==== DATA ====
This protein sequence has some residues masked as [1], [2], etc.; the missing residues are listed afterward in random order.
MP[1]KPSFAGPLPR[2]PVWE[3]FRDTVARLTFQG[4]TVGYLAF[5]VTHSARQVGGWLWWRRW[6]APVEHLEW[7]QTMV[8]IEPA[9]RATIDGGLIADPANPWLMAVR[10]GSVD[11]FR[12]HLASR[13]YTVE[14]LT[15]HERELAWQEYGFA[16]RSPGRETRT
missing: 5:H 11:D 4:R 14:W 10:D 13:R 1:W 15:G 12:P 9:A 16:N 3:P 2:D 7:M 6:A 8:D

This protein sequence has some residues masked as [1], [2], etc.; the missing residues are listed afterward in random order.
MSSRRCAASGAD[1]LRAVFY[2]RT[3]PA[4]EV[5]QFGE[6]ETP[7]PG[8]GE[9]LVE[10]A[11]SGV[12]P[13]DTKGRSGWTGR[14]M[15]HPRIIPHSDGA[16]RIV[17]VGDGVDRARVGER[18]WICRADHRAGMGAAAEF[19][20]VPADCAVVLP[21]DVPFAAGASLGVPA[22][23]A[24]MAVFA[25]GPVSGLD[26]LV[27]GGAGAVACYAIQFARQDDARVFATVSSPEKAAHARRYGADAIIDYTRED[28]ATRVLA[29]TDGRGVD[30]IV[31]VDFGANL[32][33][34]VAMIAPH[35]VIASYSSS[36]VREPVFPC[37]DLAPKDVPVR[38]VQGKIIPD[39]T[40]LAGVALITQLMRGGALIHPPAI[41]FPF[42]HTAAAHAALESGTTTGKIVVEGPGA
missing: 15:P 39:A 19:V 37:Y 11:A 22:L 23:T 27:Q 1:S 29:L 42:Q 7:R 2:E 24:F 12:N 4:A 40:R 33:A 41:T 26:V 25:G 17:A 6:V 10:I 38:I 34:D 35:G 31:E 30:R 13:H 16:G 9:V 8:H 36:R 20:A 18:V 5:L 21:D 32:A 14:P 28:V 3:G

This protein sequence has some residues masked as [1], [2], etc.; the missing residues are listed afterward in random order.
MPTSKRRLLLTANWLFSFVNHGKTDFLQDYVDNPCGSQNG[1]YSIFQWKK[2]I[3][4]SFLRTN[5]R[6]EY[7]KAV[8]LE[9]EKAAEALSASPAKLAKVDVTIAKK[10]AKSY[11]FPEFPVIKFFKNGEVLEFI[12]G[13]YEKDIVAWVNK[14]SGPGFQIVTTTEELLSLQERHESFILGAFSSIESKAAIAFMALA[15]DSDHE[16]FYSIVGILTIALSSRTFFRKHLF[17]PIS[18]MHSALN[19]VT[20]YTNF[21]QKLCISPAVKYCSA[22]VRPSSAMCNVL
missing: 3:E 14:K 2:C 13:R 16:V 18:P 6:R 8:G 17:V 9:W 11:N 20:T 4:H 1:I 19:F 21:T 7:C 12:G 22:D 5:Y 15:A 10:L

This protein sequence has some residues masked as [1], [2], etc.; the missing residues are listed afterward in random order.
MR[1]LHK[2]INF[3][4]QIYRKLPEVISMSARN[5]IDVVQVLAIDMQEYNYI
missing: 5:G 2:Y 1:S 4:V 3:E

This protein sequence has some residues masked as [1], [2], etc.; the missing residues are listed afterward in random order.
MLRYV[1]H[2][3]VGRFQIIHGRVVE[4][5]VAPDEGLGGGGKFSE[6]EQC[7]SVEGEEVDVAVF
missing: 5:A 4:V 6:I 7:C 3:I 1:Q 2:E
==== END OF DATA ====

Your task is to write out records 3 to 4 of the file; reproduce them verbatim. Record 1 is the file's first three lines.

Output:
This protein sequence has some residues masked as [1], [2], etc.; the missing residues are listed afterward in random order.
MPTSKRRLLLTANWLFSFVNHGKTDFLQDYVDNPCGSQNG[1]YSIFQWKK[2]I[3][4]SFLRTN[5]R[6]EY[7]KAV[8]LE[9]EKAAEALSASPAKLAKVDVTIAKK[10]AKSY[11]FPEFPVIKFFKNGEVLEFI[12]G[13]YEKDIVAWVNK[14]SGPGFQIVTTTEELLSLQERHESFILGAFSSIESKAAIAFMALA[15]DSDHE[16]FYSIVGILTIALSSRTFFRKHLF[17]PIS[18]MHSALN[19]VT[20]YTNF[21]QKLCISPAVKYCSA[22]VRPSSAMCNVL
missing: 3:E 14:K 2:C 13:R 16:V 18:P 6:R 8:G 17:V 9:W 11:N 20:T 4:H 1:I 19:F 21:T 7:C 12:G 22:D 5:Y 15:A 10:L

This protein sequence has some residues masked as [1], [2], etc.; the missing residues are listed afterward in random order.
MR[1]LHK[2]INF[3][4]QIYRKLPEVISMSARN[5]IDVVQVLAIDMQEYNYI
missing: 5:G 2:Y 1:S 4:V 3:E